I’ve been overweight my entire life. I actually weigh less today after this journey than I did in fourth grade. I chalk it up to bad genetics—I grew up seeing doctors, but there was never a concrete reason as to why I kept gaining weight—or a solution. I played sports growing up, but the weight just kept piling on.
As an adult, my size was always a huge confidence issue for me. I felt like people stared at me everywhere I went. When I travelled for work, which was all the time, people treated me terribly on planes because no one wanted to sit next to the ‘big girl.’ I’m naturally a bubbly and outgoing person, but by the point I reached my highest weight, I became a homebody. I tried every diet in the book—cleanses, the cabbage soup diet, you name it—and nothing worked.
Things began shifting for me when I saw one of my coworkers from another office the day he started a weight loss program called Take Shape For Life. He was hungry, and we were all teasing him. When I went back to his office five months later, I didn’t even recognise him. He'd lost 22.7 kilograms. When he told me about the program, I was on board. Like I said, I was down to try anything.
I signed up in June 2015 for the Take Shape For Life (TSFL) 5&1 plan, which had me eating five of TSFL’s prepackaged meals and one meal that I cook for myself daily. The prepackaged meals range from soups and small “hearty choices” like Bolognese pasta to smoothies and protein bars. The daily meal I made for myself was lean protein, like chicken or fish, with three servings of vegetables.
The two biggest things I learned from doing the 5&1 plan were nutritional balance and portion control. If I was eating “healthy” before, I’d have a salad but go back for second and third servings. I was on this plan for 15 months and the weight flew off. The idea is that once you reach your goal, you switch to a 3 and 3 plan. I have a crazy busy schedule that involves tons of travel for work, so I do four daily meals from TSFL and two on my own as maintenance.
That being said, I have to eat out a lot because of work. This was challenging at first, but with time I was able to figure out a system that worked for me. At dinner, I’ll order the lunch portion or something from the kids’ menu, if it’s healthy. I ask for steamed veggies instead of sauteed and I ask about meat serving sizes. I’ve found that if I choose a fattier meat, like steak, the portion is too large. But if it’s lean, like fish or chicken, it’s too small. The good news is that the restaurant will usually make you the portion you want and prepare it however you ask. Another great tip I’ve learned is dipping my fork in dressing before bites rather than tossing it in my salad.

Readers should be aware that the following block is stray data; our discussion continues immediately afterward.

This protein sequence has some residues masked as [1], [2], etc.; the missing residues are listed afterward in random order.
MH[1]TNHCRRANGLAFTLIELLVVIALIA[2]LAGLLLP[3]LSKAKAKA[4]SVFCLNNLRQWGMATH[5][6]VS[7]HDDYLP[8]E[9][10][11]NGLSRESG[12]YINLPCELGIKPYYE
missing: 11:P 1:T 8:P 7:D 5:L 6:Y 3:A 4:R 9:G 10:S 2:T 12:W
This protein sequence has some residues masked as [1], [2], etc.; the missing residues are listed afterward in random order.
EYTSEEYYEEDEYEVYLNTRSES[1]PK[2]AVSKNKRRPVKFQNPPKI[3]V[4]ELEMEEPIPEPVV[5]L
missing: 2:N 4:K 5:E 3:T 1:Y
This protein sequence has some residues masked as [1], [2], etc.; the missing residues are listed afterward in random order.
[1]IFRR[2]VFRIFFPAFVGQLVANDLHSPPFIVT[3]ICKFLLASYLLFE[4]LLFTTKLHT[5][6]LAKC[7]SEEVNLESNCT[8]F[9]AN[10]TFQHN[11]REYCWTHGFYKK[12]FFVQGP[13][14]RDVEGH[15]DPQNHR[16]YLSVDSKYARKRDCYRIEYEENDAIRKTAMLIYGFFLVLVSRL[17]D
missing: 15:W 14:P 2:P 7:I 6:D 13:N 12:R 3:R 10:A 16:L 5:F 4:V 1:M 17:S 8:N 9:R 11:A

I started meeting with a personal trainer twice a week for six months before I started this eating plan. Then, after losing some weight, I started going to the gym three times a week, then four, and now I'm up to six. With my trainer, I started lifting weights and doing cardio, mostly spending my time on the treadmill or stair mill. Once my weight dropped below 90.7 kilograms, I started running. Then, last summer, I completed a Spartan race and ran a bunch of 5-Ks.
After hitting my goal weight of 81.65 kilograms last fall, I started going to boot camp classes at 5:30 a.m. Monday through Friday, in addition to working with a personal trainer twice a week. On the weekend, I like to do some kind of physical activity outside, like golf or hiking. I also make it a point to go running for a few kilometres around the hotel whenever I’m traveling somewhere new. It’s a great way to get a workout in and see the city!
STICKING WITH IT
We all have days where we want to eat an entire pizza, but I always had the support of my health coach through TSFL and my personal trainer. They remind me of all the non-scale victories I’d accomplished along the way, like completing races and regaining my confidence.
I have a completely different life now than I did before I lost weight. I’m much more active, and I don’t even watch TV anymore (I do different things for fun now). I’m even bubblier than I used to be. People don’t recognize me on a daily basis, which is strange, but fun.
The little things have really added up. My old towels were too big so I bought new ones. I’ve purchased two new wardrobes and even had to adjust my car seat because I have so much more room now.
From a mental standpoint, I’m able to manage stress better. I had a huge family emergency halfway through my journey, and I was able to get through it with the support of my coach. Before, I would have turned to food. Now during stressful moments, I actually lean into my workouts much more.
Find somebody to be your supporter and walk alongside you. You need someone who will talk sense into you when you want to quit. It’s not easy and you’ll feel alone at some points, so you need that person cheering you on to keep your eyes on the prize.
I also believe in setting small goals along with the big ones. Trying to lose 200 pounds may seem like a goal with no end in sight, but 10 pounds is more manageable.
This article originally appeared on Womenshealthmag.com.